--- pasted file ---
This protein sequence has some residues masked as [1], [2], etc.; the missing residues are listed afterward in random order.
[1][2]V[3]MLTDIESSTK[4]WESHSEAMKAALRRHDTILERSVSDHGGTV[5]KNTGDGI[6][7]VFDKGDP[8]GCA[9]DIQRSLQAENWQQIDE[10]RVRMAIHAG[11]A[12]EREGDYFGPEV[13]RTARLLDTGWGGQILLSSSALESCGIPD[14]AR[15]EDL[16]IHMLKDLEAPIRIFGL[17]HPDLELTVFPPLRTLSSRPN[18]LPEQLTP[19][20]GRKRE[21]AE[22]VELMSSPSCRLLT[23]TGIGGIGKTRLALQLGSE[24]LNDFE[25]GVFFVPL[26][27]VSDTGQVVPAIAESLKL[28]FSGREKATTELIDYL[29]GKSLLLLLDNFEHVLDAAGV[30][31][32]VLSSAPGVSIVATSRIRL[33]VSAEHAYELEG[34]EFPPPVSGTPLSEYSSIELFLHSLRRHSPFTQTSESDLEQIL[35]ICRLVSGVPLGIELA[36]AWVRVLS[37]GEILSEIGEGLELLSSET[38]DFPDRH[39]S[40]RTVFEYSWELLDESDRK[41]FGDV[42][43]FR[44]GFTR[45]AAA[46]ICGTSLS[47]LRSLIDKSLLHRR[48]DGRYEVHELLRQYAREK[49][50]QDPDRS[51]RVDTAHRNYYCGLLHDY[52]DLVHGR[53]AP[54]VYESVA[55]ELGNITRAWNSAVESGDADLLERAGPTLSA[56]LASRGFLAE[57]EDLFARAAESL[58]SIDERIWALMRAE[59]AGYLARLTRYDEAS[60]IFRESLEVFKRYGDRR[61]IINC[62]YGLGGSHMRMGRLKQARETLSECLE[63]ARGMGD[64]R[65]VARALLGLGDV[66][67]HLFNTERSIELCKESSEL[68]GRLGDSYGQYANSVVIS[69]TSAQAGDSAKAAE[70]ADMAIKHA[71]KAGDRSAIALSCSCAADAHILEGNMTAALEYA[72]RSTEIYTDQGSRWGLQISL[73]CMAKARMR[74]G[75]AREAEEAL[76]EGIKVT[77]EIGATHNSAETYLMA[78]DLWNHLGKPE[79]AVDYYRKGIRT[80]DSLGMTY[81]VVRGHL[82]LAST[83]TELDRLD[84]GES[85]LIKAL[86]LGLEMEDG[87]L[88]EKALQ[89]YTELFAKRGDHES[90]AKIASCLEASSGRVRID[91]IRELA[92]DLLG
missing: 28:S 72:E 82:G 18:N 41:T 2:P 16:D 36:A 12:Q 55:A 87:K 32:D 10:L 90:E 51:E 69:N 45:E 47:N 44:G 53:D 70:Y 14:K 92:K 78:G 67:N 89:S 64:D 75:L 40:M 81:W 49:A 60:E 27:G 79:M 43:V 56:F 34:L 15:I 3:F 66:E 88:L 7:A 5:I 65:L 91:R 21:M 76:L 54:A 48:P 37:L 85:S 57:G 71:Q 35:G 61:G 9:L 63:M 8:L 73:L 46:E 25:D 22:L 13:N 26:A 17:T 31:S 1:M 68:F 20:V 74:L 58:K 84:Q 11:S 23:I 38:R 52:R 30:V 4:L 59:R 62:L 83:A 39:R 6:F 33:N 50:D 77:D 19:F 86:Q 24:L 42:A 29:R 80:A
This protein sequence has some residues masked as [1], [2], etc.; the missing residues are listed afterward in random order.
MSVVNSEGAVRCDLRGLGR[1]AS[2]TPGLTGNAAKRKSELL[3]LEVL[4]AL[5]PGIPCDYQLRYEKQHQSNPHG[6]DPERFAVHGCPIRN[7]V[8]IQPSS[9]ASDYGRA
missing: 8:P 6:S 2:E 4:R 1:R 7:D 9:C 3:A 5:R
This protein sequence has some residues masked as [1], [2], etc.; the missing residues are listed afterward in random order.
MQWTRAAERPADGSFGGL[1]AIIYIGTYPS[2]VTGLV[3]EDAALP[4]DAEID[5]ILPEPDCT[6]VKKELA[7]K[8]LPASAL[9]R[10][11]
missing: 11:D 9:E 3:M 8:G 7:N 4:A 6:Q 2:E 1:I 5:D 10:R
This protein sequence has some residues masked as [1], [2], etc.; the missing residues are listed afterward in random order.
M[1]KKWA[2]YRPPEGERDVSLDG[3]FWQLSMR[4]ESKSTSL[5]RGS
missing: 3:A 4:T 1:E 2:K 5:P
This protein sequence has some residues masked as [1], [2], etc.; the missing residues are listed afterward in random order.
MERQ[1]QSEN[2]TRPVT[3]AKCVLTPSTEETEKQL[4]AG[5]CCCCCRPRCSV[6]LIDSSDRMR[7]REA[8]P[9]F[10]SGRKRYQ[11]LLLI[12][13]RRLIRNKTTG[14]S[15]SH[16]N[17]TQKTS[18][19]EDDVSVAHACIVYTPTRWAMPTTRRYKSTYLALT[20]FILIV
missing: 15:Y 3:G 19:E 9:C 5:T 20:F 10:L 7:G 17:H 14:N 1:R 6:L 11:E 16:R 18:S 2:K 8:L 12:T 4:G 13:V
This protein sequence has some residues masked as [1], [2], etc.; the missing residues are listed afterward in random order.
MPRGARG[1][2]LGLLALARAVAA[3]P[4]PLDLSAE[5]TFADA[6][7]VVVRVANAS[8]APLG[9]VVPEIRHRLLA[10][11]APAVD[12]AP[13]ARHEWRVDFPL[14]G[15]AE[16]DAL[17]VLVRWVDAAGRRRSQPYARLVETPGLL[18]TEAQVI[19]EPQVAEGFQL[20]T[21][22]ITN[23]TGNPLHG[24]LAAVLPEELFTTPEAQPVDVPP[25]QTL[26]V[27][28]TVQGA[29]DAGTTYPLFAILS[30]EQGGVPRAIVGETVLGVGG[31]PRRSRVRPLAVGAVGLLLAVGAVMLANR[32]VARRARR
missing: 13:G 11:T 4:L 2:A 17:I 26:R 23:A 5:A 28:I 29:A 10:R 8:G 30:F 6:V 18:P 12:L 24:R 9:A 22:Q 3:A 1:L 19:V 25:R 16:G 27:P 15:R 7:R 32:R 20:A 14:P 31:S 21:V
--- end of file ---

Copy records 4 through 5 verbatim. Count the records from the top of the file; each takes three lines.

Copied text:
This protein sequence has some residues masked as [1], [2], etc.; the missing residues are listed afterward in random order.
M[1]KKWA[2]YRPPEGERDVSLDG[3]FWQLSMR[4]ESKSTSL[5]RGS
missing: 3:A 4:T 1:E 2:K 5:P
This protein sequence has some residues masked as [1], [2], etc.; the missing residues are listed afterward in random order.
MERQ[1]QSEN[2]TRPVT[3]AKCVLTPSTEETEKQL[4]AG[5]CCCCCRPRCSV[6]LIDSSDRMR[7]REA[8]P[9]F[10]SGRKRYQ[11]LLLI[12][13]RRLIRNKTTG[14]S[15]SH[16]N[17]TQKTS[18][19]EDDVSVAHACIVYTPTRWAMPTTRRYKSTYLALT[20]FILIV
missing: 15:Y 3:G 19:E 9:C 5:T 20:F 10:L 7:G 17:H 14:N 1:R 6:L 11:E 16:R 18:S 2:K 8:L 12:T 4:G 13:V